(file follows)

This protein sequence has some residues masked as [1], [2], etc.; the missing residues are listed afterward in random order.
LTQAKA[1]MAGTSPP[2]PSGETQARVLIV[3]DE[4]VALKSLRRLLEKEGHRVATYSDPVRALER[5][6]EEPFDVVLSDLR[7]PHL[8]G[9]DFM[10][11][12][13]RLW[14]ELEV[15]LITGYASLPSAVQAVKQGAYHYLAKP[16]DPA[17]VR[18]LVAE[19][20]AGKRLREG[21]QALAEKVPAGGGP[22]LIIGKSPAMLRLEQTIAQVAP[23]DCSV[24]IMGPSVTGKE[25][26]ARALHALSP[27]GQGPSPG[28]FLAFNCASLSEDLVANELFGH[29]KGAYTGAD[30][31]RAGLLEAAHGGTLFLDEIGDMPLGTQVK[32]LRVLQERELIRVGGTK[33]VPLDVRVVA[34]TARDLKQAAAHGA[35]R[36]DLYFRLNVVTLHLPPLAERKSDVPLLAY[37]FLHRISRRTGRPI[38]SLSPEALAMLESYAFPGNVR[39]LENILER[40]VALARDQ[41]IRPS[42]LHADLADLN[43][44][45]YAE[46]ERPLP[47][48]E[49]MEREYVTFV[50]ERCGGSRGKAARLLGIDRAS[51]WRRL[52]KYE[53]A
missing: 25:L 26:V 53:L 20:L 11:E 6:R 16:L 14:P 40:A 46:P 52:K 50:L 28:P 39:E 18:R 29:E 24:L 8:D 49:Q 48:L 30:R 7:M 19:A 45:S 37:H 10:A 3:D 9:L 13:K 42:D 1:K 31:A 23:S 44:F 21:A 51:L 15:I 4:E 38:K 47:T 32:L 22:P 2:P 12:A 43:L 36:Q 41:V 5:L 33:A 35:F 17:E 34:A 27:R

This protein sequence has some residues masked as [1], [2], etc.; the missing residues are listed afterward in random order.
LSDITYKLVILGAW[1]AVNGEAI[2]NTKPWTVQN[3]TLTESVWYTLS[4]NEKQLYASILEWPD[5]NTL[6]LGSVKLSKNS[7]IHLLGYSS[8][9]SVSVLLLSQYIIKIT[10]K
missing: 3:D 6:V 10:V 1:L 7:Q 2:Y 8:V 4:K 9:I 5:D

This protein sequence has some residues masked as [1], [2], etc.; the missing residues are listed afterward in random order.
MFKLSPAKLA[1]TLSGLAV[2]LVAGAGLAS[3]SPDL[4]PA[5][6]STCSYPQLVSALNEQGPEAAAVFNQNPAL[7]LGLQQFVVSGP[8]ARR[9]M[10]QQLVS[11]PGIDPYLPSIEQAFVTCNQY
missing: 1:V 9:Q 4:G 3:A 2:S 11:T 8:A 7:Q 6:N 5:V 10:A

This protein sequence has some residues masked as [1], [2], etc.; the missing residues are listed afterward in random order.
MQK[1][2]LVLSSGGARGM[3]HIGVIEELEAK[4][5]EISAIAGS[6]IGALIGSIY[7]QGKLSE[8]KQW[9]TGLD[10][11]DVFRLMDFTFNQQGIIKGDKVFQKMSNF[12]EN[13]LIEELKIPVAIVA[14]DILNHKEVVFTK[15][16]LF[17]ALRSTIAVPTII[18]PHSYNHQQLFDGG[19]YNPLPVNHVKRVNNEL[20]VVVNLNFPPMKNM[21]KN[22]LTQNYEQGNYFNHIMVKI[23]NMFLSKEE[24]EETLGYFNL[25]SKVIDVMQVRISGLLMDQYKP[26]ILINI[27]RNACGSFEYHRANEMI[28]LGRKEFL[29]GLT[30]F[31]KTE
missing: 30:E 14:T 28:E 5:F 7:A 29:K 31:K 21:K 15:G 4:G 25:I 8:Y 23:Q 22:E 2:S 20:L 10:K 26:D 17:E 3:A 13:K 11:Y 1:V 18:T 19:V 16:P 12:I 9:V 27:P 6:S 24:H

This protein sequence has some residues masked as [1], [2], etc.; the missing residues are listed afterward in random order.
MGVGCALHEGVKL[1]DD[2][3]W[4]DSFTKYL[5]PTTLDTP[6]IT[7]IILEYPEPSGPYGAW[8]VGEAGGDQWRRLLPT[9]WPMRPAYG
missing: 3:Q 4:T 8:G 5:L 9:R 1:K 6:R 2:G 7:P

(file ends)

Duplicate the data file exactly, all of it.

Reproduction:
This protein sequence has some residues masked as [1], [2], etc.; the missing residues are listed afterward in random order.
LTQAKA[1]MAGTSPP[2]PSGETQARVLIV[3]DE[4]VALKSLRRLLEKEGHRVATYSDPVRALER[5][6]EEPFDVVLSDLR[7]PHL[8]G[9]DFM[10][11][12][13]RLW[14]ELEV[15]LITGYASLPSAVQAVKQGAYHYLAKP[16]DPA[17]VR[18]LVAE[19][20]AGKRLREG[21]QALAEKVPAGGGP[22]LIIGKSPAMLRLEQTIAQVAP[23]DCSV[24]IMGPSVTGKE[25][26]ARALHALSP[27]GQGPSPG[28]FLAFNCASLSEDLVANELFGH[29]KGAYTGAD[30][31]RAGLLEAAHGGTLFLDEIGDMPLGTQVK[32]LRVLQERELIRVGGTK[33]VPLDVRVVA[34]TARDLKQAAAHGA[35]R[36]DLYFRLNVVTLHLPPLAERKSDVPLLAY[37]FLHRISRRTGRPI[38]SLSPEALAMLESYAFPGNVR[39]LENILER[40]VALARDQ[41]IRPS[42]LHADLADLN[43][44][45]YAE[46]ERPLP[47][48]E[49]MEREYVTFV[50]ERCGGSRGKAARLLGIDRAS[51]WRRL[52]KYE[53]A
missing: 25:L 26:V 53:L 20:L 11:E 6:R 16:L 14:P 40:A 46:P 52:K 50:L 28:P 39:E 18:R 29:E 24:L 8:D 49:Q 48:L 30:R 7:M 19:A 45:S 37:H 10:A 3:D 9:L 13:K 42:D 1:K 31:A 23:S 44:F 21:A 51:L 15:I 4:E 38:K 47:T 32:L 22:P 2:P 12:A 43:L 36:Q 41:V 5:L 33:A 35:F 17:E 34:A 27:R

This protein sequence has some residues masked as [1], [2], etc.; the missing residues are listed afterward in random order.
LSDITYKLVILGAW[1]AVNGEAI[2]NTKPWTVQN[3]TLTESVWYTLS[4]NEKQLYASILEWPD[5]NTL[6]LGSVKLSKNS[7]IHLLGYSS[8][9]SVSVLLLSQYIIKIT[10]K
missing: 3:D 6:V 10:V 1:L 7:Q 2:Y 8:V 4:K 9:I 5:D

This protein sequence has some residues masked as [1], [2], etc.; the missing residues are listed afterward in random order.
MFKLSPAKLA[1]TLSGLAV[2]LVAGAGLAS[3]SPDL[4]PA[5][6]STCSYPQLVSALNEQGPEAAAVFNQNPAL[7]LGLQQFVVSGP[8]ARR[9]M[10]QQLVS[11]PGIDPYLPSIEQAFVTCNQY
missing: 1:V 9:Q 4:G 3:A 2:S 11:T 8:A 7:Q 6:N 5:V 10:A

This protein sequence has some residues masked as [1], [2], etc.; the missing residues are listed afterward in random order.
MQK[1][2]LVLSSGGARGM[3]HIGVIEELEAK[4][5]EISAIAGS[6]IGALIGSIY[7]QGKLSE[8]KQW[9]TGLD[10][11]DVFRLMDFTFNQQGIIKGDKVFQKMSNF[12]EN[13]LIEELKIPVAIVA[14]DILNHKEVVFTK[15][16]LF[17]ALRSTIAVPTII[18]PHSYNHQQLFDGG[19]YNPLPVNHVKRVNNEL[20]VVVNLNFPPMKNM[21]KN[22]LTQNYEQGNYFNHIMVKI[23]NMFLSKEE[24]EETLGYFNL[25]SKVIDVMQVRISGLLMDQYKP[26]ILINI[27]RNACGSFEYHRANEMI[28]LGRKEFL[29]GLT[30]F[31]KTE
missing: 30:E 14:T 28:E 5:F 7:A 29:K 31:K 21:K 15:G 4:G 25:I 8:Y 23:Q 22:E 2:S 20:L 10:K 26:D 17:E 3:A 13:K 11:Y 1:V 18:T 19:V 16:P 12:I 9:V 27:P 6:S 24:H

This protein sequence has some residues masked as [1], [2], etc.; the missing residues are listed afterward in random order.
MGVGCALHEGVKL[1]DD[2][3]W[4]DSFTKYL[5]PTTLDTP[6]IT[7]IILEYPEPSGPYGAW[8]VGEAGGDQWRRLLPT[9]WPMRPAYG
missing: 3:Q 4:T 8:G 5:L 9:R 1:K 6:R 2:G 7:P